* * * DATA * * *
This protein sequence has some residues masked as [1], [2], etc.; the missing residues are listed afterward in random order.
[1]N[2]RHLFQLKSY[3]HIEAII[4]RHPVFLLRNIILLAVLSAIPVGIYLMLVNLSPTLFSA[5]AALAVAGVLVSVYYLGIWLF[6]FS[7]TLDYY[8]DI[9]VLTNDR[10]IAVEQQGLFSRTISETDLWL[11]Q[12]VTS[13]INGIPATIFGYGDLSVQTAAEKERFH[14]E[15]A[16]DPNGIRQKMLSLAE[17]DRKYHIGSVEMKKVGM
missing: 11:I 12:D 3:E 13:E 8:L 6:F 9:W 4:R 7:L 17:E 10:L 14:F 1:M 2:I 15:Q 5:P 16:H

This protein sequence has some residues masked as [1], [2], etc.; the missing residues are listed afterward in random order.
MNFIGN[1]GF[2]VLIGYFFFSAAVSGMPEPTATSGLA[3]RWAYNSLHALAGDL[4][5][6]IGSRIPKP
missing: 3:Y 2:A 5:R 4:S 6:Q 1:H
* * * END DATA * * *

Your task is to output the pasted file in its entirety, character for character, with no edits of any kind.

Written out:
This protein sequence has some residues masked as [1], [2], etc.; the missing residues are listed afterward in random order.
[1]N[2]RHLFQLKSY[3]HIEAII[4]RHPVFLLRNIILLAVLSAIPVGIYLMLVNLSPTLFSA[5]AALAVAGVLVSVYYLGIWLF[6]FS[7]TLDYY[8]DI[9]VLTNDR[10]IAVEQQGLFSRTISETDLWL[11]Q[12]VTS[13]INGIPATIFGYGDLSVQTAAEKERFH[14]E[15]A[16]DPNGIRQKMLSLAE[17]DRKYHIGSVEMKKVGM
missing: 11:I 12:D 3:E 13:E 8:L 6:F 9:W 4:R 7:L 17:E 10:L 14:F 1:M 2:I 15:Q 5:P 16:H

This protein sequence has some residues masked as [1], [2], etc.; the missing residues are listed afterward in random order.
MNFIGN[1]GF[2]VLIGYFFFSAAVSGMPEPTATSGLA[3]RWAYNSLHALAGDL[4][5][6]IGSRIPKP
missing: 3:Y 2:A 5:R 4:S 6:Q 1:H